The introduction of PSD2 has had a hugely powerful effect on the financial services industry, driving a wave of fintech startups and forcing banks to transform and innovate in ways they never had before.
When the Payment Services Directive II (PSD2) came into force in 2018, it accelerated the generation of open banking. As a follow-up to the original PSD, which was designed to create a common European banking payments service, PSD2 introduced new customer rights around surcharges, currency conversion and complaints handling, along with extra authentication measures for payments.
While the full impact of PSD2 has not yet been realized, banks need to adapt and can still have competitive advantages by implementing biometrics as a solution for secure two-factor authentication.
A distinct advantage
As electronic payments evolved, the EU felt the need to introduce a directive to stimulate competition in the payments space while regulating security requirements for its stakeholders. PSD2 was designed to unlock access to banking and break the stranglehold that large retail banks have on customers.
PSD2 has subsequently opened the market. Previously, established banks could control their own customers: no one else had an opportunity to provide services to them. That has now changed – and the impact is being felt, fueling the rise of tech‐driven “non‐banks.”
According to recent research by Pepper, a mobile bank created by Israel’s Bank Leumi, two‐thirds of financial decision‐makers believe PSD2 has already given tech companies a distinct advantage over traditional banks.
“Most new players to the banking sector are tech companies first, built with a digital core, and solely focused on the customer,” says Michal Kissos Hertzog, CEO of Pepper. “They aim to make banking as easy as WhatsApp, as fun as Facebook, and as sociable as Instagram. With a digital core, they can respond quickly to market demands and changes. In turn, they win their loyalty, which is a big challenge facing the banking industry today.”
Fintechs are opening up banking
Despite the clear threats, 56% of respondents to the survey said that open banking is also an opportunity for traditional banks to change and become more customer centric.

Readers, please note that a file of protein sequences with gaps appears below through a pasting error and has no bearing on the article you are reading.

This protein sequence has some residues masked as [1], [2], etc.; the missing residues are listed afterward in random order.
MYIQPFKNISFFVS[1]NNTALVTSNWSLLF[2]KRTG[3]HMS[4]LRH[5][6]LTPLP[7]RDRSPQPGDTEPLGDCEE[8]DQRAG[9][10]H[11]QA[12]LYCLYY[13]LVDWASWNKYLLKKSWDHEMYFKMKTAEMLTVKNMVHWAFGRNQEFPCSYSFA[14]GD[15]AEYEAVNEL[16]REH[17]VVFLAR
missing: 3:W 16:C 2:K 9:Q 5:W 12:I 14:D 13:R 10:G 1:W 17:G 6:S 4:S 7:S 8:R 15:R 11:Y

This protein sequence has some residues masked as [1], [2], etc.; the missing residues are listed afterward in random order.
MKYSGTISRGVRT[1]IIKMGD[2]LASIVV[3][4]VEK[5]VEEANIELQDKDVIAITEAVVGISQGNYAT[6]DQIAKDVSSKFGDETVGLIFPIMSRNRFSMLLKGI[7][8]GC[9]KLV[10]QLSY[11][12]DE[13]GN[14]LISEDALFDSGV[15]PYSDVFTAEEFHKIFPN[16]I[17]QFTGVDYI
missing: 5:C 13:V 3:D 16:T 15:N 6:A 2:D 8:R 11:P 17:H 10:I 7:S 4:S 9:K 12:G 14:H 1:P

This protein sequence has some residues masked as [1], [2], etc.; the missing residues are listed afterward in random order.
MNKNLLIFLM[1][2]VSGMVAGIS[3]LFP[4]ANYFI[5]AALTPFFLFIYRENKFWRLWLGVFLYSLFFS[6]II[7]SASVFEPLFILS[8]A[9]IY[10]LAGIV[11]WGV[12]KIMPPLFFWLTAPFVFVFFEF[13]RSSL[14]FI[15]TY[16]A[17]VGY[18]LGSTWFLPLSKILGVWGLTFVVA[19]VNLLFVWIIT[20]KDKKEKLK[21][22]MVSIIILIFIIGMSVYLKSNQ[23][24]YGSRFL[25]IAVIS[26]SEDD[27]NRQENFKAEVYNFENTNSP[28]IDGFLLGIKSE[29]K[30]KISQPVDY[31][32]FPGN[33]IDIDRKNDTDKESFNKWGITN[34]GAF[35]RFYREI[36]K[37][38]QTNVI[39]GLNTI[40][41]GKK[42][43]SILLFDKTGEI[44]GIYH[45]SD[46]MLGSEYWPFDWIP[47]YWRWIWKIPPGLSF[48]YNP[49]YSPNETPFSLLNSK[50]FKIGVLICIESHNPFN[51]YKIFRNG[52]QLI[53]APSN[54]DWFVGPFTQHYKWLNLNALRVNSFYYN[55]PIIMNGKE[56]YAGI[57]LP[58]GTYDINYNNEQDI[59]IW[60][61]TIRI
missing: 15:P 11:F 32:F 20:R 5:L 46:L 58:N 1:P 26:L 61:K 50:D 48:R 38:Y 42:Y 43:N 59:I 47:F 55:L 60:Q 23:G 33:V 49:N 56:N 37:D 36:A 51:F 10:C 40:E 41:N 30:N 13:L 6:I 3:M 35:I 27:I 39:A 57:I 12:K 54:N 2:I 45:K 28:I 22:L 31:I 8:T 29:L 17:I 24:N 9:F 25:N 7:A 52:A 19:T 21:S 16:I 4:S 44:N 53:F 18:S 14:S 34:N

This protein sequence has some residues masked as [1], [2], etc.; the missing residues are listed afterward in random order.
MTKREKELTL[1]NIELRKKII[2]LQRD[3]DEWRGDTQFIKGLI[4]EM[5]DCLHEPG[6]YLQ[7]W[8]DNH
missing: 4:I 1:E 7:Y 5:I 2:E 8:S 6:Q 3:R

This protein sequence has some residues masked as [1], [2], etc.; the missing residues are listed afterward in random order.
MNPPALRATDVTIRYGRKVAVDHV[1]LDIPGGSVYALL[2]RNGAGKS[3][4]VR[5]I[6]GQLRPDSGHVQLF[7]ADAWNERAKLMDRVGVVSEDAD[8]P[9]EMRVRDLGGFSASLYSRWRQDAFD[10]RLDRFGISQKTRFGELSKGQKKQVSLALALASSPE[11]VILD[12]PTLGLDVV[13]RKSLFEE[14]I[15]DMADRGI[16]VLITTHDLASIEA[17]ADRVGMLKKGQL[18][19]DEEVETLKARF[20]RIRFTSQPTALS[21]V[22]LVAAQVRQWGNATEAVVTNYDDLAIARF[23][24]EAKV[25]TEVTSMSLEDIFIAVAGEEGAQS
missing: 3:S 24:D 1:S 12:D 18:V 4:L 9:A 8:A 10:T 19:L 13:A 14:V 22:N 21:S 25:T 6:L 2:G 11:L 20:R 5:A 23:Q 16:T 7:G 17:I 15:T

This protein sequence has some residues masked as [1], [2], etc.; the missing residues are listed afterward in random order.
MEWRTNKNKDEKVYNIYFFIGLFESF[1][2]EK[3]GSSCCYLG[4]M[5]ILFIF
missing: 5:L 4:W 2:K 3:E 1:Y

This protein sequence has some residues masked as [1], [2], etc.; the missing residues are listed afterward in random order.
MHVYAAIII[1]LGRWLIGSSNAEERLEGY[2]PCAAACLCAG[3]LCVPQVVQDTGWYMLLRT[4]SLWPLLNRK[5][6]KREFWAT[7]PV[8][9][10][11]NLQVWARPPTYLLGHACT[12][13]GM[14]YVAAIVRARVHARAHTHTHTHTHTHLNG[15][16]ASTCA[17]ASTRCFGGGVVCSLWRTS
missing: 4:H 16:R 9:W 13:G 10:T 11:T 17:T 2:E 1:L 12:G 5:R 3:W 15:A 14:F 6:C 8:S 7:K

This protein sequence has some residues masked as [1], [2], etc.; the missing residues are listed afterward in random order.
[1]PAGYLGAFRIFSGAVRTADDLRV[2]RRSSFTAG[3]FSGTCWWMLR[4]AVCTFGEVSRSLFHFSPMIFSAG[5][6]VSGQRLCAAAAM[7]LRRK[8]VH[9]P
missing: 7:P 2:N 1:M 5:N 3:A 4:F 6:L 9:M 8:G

“Incumbents have recognized that they need to act to capitalize on the opportunity,” Kissos Hertzog adds. “To compete with new players, traditional banks are increasingly looking towards adopting a digital core in which they can effectively make use of the data they own for the benefit of their customers.
The major challenge that traditional banks face to innovating in the open banking age is the huge weight of legacy systems and processes they have to carry with them. Non‐banks have promoted more transparent and competitive pricing to disrupt several markets, including banking, foreign exchange and savings. Digital‐only platforms have also driven speed of adoption and the ability to expand into new geographical markets quickly.
By not having to worry about legacy infrastructure, non‐banks can be more efficient and proactive in their embrace of new technologies to gather customer and market insights. As a result, banks are increasingly looking to copy fintech formulas as adjacencies to their core business.
Security you can bank on
New security measures enforced in PSD2 have placed financial services firms under even greater strain. PSD2’s introduction of Strong Customer Authentication (SCA), which forces anyone processing electronic payments to require a minimum of two independent authentication elements when challenged by a card issuer, may have the right intentions, but the extra verification has also frustrated customers.
Non‐banks have an advantage in this area because they typically have a younger, more mobile‐first and tech‐savvy customer base, making it easier for them to deploy app‐based two-factor authentication. Traditional banks typically have an older, more diverse customer demographic, with different levels of digital literacy, making it more difficult for them to roll out and enact any change.
“Not only are digital‐native customers used to verifying their identity on their smartphones, but challenger banks can also use these devices as the second level of authentication,” says Daniel Cohen, director of fraud and risk intelligence at RSA Security.
As the number of digital payments and other financial services continues to rise, there is no doubt that PSD2 will lead to improved services and securityfor customers. The most successful banks will be those that embrace rather than fear open banking, becoming software powerhouses in their own right.
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